It has led to several wars, tens of thousands of people have died. Experts are worried about a nuclear exchange starting because of the standoff in Kashmir, and yet in November Prime Minister Modi visited the area, he said: "I don't need advice or analysis from anyone in the world on Kashmir," despite the fact that he doesn't seem to have any solution to the conflict there apart from throwing more money at the problem. And yet the challenge of Kashmir, wouldn't you agree, is not developmental, is not socioeconomic. It's political, it's geopolitical?

Ram Madhav: The only outstanding issue with regard to the Kashmir problem is the Kashmir under Pakistan occupation. The Kashmir that is an integral part of India - it has been proved time and again that it's an integral part of India. So when the prime minister is visiting Kashmir, he is visiting any other Indian state. Any other Indian state.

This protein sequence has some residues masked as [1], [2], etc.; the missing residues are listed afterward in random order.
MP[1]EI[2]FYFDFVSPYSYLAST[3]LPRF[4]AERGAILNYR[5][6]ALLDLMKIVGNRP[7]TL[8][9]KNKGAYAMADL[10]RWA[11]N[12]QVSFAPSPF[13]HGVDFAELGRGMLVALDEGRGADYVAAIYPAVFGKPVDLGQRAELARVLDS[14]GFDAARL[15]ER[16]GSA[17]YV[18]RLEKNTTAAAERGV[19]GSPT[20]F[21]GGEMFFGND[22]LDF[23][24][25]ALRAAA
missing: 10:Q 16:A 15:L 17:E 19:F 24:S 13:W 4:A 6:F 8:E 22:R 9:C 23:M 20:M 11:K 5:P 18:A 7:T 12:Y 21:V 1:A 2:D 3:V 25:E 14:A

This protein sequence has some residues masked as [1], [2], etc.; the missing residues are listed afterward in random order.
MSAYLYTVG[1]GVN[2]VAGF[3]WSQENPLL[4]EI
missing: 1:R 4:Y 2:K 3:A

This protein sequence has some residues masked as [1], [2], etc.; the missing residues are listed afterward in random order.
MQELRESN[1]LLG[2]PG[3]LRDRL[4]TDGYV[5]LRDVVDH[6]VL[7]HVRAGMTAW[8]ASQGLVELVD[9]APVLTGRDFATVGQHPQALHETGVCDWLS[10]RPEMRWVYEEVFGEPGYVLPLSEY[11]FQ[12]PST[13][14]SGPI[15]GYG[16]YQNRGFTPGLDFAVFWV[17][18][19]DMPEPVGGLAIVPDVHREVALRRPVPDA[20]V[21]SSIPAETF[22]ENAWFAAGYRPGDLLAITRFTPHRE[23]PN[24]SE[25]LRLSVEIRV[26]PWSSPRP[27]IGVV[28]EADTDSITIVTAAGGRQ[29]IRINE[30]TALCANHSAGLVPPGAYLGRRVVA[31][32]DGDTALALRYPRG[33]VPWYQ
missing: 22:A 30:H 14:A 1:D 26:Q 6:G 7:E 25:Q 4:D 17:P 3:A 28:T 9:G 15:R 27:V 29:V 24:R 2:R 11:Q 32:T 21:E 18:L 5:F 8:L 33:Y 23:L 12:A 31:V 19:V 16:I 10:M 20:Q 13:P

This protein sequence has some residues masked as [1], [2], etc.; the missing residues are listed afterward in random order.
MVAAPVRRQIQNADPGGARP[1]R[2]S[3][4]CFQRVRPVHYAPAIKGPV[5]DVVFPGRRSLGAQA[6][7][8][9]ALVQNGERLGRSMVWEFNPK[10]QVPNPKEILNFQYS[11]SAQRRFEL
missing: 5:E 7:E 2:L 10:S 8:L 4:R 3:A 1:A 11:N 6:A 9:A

Mehdi Hasan: He's visiting a state, it's not any other state, it's a state with tens of thousands of people who've been killed in an insurgency against the government, from people who live in that state who aren't very happy with the situation, I think we would agree.

Ram Madhav: I handle Jammu and Kashmir affairs. More people have died in this state because of the terrorism that was perpetrated by people from across the borders than the real focal political violence.

Mehdi Hasan: So everyone in Kashmir is happy, it's all a Pakistani conspiracy?

Ram Madhav: No, no, no, there are political demands in Kashmir. They will be taken care of

Mehdi Hasan: And what's the solution?